Our research team examined evidence on the nutritional drink Souvenaid, that was claimed to help improve some aspects of memory in people who have mild cognitive impairment.
Why is Souvenaid in the news?
In recent years, news outlets have reported on a nutritional, liquid dietary supplement called Souvenaid that claimed to 'stop the brain from shrinking' and 'slow the progression of Alzheimer’s disease.' This news coverage followed publications of the results of a trial known as ‘LipiDiDiet’.
Researchers followed a group of people who drank Souvenaid daily. They then compared their memory and thinking skills and changes to their brains with a group of people who drank a dummy drink.
People involved in the trial all had mild cognitive impairment (MCI), which is a condition where someone has mild memory problems that are not severe enough for them to be diagnosed with dementia.
Results to date have been mixed. After two years the trial failed to show a slowing in decline of thinking and memory skills in people with mild cognitive impairment. After three years, in a very small group of people who continued on in the trial, showed some encouraging signs of slowing the decline in memory and thinking skills.
From these results published so far, we cannot be sure whether Souvenaid provides a benefit for people with mild cognitive impairment.
People who are worried about their memory should not rush out and buy this drink but arrange to speak to your doctor. They can assess your memory and offer advice and support.
The results of this trial suggest further investigation may be warranted, but we will need to see the effects of the drink assessed in much larger groups of people with mild cognitive impairment before we will know if it might have a real benefit.
What is the Souvenaid drink made from?
Souvenaid is a medical drink containing an active ingredient called Fortasyn Connect. This is a combination of fatty acids, vitamins and other nutrients. It was developed with the aim of preventing the loss of important connections between brain cells that occurs in Alzheimer’s disease.
Whilst this effect on brain cells has been shown in some animal studies, it has not yet been confirmed that the drink has the same effect in people.
The drink is approved as a food for medical purposes for people in the earlier stages of the condition.
As it is a medical drink, it should not be purchased without first consulting your doctor or memory clinic about whether it is right for you.
What happened in the trial and what were the results?
The study involved 311 people who had mild cognitive impairment. They had tests, such as brain scans or spinal taps (also known as lumbar punctures), to show that their memory problems were most likely due to the very early stages of Alzheimer’s disease.
Half of the people on the trial took the drink containing Fortasyn Connect once a day for two years. The other half took a drink with the same calorie content but without the active ingredient.
After two years the researchers analysed the results and there was no difference in the number of people who progressed from mild cognitive impairment to dementia.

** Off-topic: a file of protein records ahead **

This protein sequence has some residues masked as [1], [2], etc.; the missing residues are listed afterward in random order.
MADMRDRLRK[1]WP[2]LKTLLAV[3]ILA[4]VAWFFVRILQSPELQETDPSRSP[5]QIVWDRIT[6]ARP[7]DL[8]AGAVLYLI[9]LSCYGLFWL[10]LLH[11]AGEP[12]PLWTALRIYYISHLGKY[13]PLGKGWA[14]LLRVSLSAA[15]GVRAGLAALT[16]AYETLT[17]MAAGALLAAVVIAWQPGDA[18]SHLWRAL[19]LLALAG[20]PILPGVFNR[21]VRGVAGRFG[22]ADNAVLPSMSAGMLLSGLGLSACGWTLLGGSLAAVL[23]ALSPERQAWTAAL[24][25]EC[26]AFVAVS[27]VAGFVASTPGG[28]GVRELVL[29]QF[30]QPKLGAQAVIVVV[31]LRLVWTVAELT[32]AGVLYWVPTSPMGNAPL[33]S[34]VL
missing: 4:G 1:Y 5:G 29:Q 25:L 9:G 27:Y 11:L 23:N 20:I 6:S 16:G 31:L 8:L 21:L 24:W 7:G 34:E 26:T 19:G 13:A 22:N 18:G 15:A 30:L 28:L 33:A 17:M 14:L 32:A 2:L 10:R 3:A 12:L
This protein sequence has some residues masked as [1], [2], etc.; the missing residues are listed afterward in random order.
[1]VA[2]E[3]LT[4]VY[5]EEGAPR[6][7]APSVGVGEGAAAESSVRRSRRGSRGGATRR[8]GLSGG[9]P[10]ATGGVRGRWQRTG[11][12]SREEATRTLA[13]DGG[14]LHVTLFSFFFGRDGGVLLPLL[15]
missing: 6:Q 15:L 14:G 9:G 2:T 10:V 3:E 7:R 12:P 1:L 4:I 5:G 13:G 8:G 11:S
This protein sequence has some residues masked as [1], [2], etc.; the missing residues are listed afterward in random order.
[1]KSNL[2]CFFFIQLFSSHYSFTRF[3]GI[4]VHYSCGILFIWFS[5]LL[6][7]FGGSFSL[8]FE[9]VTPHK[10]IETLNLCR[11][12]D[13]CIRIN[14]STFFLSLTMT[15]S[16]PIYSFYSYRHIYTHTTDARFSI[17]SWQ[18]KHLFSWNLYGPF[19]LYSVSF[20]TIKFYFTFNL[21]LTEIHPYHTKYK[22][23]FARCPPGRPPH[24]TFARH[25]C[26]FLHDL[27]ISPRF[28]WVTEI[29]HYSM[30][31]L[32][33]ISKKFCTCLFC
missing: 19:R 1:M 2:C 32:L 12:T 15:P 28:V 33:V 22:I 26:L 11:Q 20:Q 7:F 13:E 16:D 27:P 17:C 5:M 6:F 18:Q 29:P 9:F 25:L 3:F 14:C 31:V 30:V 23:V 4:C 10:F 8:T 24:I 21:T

There was also no difference in scores in a specific series of memory and thinking tests. Brain scans from the trial did however show that the people who took Souvenaid had less shrinkage in certain areas of their brain, including in the hippocampus, which is involved in memory.
A small number of people continued on in the trial for an additional year. Results from this small group showed a slowing in decline of thinking and memory skills and again less shrinkage in certain areas of the brain, in the group who took Souvenaid compared to the dummy drink.
What do these trial results mean?
From the results published so far, we cannot say that the drink is able to prevent cognitive decline in those with mild cognitive impairment due to the very early stages of Alzheimer’s disease.
Results after three years, although more encouraging were in a small group of people (approximately 80) with mild cognitive impairment. Before we can be sure if there is a benefit from drinking Souvenaid, we will need to see it tested rigorously in a much larger group of people.
Although the results of this investigation are not clear, there are steps we can all take to reduce our risk of dementia such as keeping physically active, not smoking or drinking excessively and eating a healthy balanced diet. It’s never too late to start.
What does Alzheimer's Society think?
Commenting on results published in 2020, Hannah Churchill Research Communications Manager, said:
'Although this nutritional drink is unlikely to have a negative impact, the latest results from this study must be considered in context.
'New results show less cognitive decline in a small number of people with mild memory problems who consumed the drink daily for three years.
Although this is good news and warrants further investigation, a more expansive study with more people must be conducted before we can be sure benefits of this drink are proven.
'Rather than rushing out to buy this product to combat memory problems or worrying symptoms, we would urge that anyone who is concerned about their memory to speak with their GP in the first instance.
'There are steps we can all take to reduce our risk of dementia and it’s never too late to start. Keeping physically active, eating a well-balanced diet and looking after your overall health are key.'
Worried about memory problems?
Everybody forgets things from time to time. But if you or other people are noticing that memory problems are getting worse, or affecting everyday life, we are here to support you.
This post was updated and republished in November 2020.